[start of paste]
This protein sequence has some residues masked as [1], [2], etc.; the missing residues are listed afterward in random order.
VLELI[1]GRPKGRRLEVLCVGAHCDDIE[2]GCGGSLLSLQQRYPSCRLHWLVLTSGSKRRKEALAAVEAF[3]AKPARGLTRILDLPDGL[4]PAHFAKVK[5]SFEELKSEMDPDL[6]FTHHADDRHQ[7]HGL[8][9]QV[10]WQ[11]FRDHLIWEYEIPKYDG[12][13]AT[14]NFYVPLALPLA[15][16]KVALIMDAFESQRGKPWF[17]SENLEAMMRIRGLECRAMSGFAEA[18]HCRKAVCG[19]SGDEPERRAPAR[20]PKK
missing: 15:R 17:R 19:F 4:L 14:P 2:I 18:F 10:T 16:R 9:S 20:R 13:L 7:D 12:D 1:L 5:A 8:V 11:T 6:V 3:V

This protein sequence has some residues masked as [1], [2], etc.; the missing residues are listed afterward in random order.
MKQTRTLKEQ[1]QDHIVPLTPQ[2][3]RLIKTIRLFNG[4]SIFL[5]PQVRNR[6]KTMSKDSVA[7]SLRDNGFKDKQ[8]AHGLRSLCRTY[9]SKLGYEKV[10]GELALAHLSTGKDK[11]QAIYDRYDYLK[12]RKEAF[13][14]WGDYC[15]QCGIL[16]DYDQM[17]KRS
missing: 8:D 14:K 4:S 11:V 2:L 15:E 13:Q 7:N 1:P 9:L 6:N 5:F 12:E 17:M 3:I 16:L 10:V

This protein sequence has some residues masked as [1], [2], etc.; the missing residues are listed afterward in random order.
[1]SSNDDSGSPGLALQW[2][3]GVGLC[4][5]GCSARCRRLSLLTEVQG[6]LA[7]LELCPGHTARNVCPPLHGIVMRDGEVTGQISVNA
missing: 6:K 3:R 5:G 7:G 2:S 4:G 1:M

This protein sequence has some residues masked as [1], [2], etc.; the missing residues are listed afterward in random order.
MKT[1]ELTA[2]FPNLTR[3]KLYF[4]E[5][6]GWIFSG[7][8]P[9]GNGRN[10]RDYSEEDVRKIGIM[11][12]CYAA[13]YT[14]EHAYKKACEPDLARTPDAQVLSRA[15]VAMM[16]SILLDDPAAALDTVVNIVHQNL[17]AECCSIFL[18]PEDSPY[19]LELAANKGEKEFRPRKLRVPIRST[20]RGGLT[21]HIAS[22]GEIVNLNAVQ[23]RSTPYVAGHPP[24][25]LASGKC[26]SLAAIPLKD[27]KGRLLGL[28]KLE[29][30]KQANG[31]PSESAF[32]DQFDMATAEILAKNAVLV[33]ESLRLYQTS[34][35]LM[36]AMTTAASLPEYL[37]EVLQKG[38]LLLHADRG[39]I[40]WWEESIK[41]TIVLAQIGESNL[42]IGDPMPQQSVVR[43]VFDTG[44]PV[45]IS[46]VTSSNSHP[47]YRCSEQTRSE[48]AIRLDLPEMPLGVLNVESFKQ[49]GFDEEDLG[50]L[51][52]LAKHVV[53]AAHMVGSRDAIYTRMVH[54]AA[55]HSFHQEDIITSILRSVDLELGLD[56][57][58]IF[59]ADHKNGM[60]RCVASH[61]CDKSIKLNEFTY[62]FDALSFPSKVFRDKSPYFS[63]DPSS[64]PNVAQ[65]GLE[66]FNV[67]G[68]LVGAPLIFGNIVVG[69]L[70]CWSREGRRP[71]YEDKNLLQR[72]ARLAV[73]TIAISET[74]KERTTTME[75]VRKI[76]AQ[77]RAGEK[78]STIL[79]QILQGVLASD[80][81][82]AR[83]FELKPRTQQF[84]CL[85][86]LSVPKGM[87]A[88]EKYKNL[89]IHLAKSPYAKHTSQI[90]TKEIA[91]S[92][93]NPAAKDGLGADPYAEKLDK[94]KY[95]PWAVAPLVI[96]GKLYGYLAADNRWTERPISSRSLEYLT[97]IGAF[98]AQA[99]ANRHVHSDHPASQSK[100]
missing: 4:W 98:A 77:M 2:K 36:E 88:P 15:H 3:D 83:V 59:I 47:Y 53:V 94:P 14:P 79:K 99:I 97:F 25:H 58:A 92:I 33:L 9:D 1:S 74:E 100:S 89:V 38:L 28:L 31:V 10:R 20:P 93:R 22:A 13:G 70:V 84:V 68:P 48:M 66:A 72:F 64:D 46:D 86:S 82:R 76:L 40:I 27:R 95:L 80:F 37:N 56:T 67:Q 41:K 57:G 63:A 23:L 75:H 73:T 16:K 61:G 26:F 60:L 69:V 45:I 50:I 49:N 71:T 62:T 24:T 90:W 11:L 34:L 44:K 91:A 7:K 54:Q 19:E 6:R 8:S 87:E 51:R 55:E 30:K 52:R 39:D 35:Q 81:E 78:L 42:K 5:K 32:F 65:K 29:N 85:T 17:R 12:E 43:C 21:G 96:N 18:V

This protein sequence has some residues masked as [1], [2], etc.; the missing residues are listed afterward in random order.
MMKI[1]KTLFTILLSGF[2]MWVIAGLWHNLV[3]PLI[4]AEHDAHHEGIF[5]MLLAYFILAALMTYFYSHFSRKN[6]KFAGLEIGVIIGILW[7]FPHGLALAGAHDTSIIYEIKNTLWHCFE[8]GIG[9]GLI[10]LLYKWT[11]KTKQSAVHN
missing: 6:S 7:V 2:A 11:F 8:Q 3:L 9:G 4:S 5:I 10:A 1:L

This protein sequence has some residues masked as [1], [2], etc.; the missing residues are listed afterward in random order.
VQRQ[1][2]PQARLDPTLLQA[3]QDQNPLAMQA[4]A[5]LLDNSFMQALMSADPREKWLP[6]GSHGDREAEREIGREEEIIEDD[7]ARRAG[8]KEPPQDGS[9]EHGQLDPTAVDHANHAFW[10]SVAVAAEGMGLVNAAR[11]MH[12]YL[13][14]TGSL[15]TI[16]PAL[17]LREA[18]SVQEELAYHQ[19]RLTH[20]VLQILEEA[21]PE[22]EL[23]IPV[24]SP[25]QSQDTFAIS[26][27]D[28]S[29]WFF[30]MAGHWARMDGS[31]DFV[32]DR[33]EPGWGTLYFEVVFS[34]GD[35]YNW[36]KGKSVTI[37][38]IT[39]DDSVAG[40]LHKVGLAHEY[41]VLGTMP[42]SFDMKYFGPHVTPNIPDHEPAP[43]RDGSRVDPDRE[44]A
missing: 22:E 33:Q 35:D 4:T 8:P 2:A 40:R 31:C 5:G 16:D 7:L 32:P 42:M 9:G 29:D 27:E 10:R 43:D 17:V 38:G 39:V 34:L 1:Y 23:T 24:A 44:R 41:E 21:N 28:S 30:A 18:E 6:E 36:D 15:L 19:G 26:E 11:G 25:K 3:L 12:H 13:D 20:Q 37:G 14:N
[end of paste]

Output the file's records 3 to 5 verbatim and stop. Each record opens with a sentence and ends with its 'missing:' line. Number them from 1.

This protein sequence has some residues masked as [1], [2], etc.; the missing residues are listed afterward in random order.
[1]SSNDDSGSPGLALQW[2][3]GVGLC[4][5]GCSARCRRLSLLTEVQG[6]LA[7]LELCPGHTARNVCPPLHGIVMRDGEVTGQISVNA
missing: 6:K 3:R 5:G 7:G 2:S 4:G 1:M

This protein sequence has some residues masked as [1], [2], etc.; the missing residues are listed afterward in random order.
MKT[1]ELTA[2]FPNLTR[3]KLYF[4]E[5][6]GWIFSG[7][8]P[9]GNGRN[10]RDYSEEDVRKIGIM[11][12]CYAA[13]YT[14]EHAYKKACEPDLARTPDAQVLSRA[15]VAMM[16]SILLDDPAAALDTVVNIVHQNL[17]AECCSIFL[18]PEDSPY[19]LELAANKGEKEFRPRKLRVPIRST[20]RGGLT[21]HIAS[22]GEIVNLNAVQ[23]RSTPYVAGHPP[24][25]LASGKC[26]SLAAIPLKD[27]KGRLLGL[28]KLE[29][30]KQANG[31]PSESAF[32]DQFDMATAEILAKNAVLV[33]ESLRLYQTS[34][35]LM[36]AMTTAASLPEYL[37]EVLQKG[38]LLLHADRG[39]I[40]WWEESIK[41]TIVLAQIGESNL[42]IGDPMPQQSVVR[43]VFDTG[44]PV[45]IS[46]VTSSNSHP[47]YRCSEQTRSE[48]AIRLDLPEMPLGVLNVESFKQ[49]GFDEEDLG[50]L[51][52]LAKHVV[53]AAHMVGSRDAIYTRMVH[54]AA[55]HSFHQEDIITSILRSVDLELGLD[56][57][58]IF[59]ADHKNGM[60]RCVASH[61]CDKSIKLNEFTY[62]FDALSFPSKVFRDKSPYFS[63]DPSS[64]PNVAQ[65]GLE[66]FNV[67]G[68]LVGAPLIFGNIVVG[69]L[70]CWSREGRRP[71]YEDKNLLQR[72]ARLAV[73]TIAISET[74]KERTTTME[75]VRKI[76]AQ[77]RAGEK[78]STIL[79]QILQGVLASD[80][81][82]AR[83]FELKPRTQQF[84]CL[85][86]LSVPKGM[87]A[88]EKYKNL[89]IHLAKSPYAKHTSQI[90]TKEIA[91]S[92][93]NPAAKDGLGADPYAEKLDK[94]KY[95]PWAVAPLVI[96]GKLYGYLAADNRWTERPISSRSLEYLT[97]IGAF[98]AQA[99]ANRHVHSDHPASQSK[100]
missing: 4:W 98:A 77:M 2:K 36:E 88:P 15:H 3:D 83:V 59:I 47:Y 53:V 94:P 14:P 79:K 99:I 97:F 25:H 58:A 92:I 33:L 9:D 1:S 74:E 100:S 89:V 38:L 28:L 31:V 10:R 20:P 93:R 22:A 13:G 70:V 84:V 68:P 48:M 66:A 72:F 64:D 46:D 86:S 82:R 76:L 40:I 27:R 95:L 80:F 37:N 56:T 67:Q 41:K 57:G 63:A 23:L 75:H 73:T 16:K 61:G 26:F 60:L 69:V 45:I 50:I 49:N 71:T 62:T 24:T 90:W 11:L 34:L 44:K 91:A 7:K 54:Q 19:E 6:R 8:S 87:E 51:R 55:E 30:K 52:R 39:D 35:Q 81:E 78:L 42:K 5:K 32:F 65:K 29:N 85:T 17:R 12:E 43:C 21:G 96:N 18:V

This protein sequence has some residues masked as [1], [2], etc.; the missing residues are listed afterward in random order.
MMKI[1]KTLFTILLSGF[2]MWVIAGLWHNLV[3]PLI[4]AEHDAHHEGIF[5]MLLAYFILAALMTYFYSHFSRKN[6]KFAGLEIGVIIGILW[7]FPHGLALAGAHDTSIIYEIKNTLWHCFE[8]GIG[9]GLI[10]LLYKWT[11]KTKQSAVHN
missing: 6:S 7:V 2:A 11:F 8:Q 3:L 9:G 4:S 5:I 10:A 1:L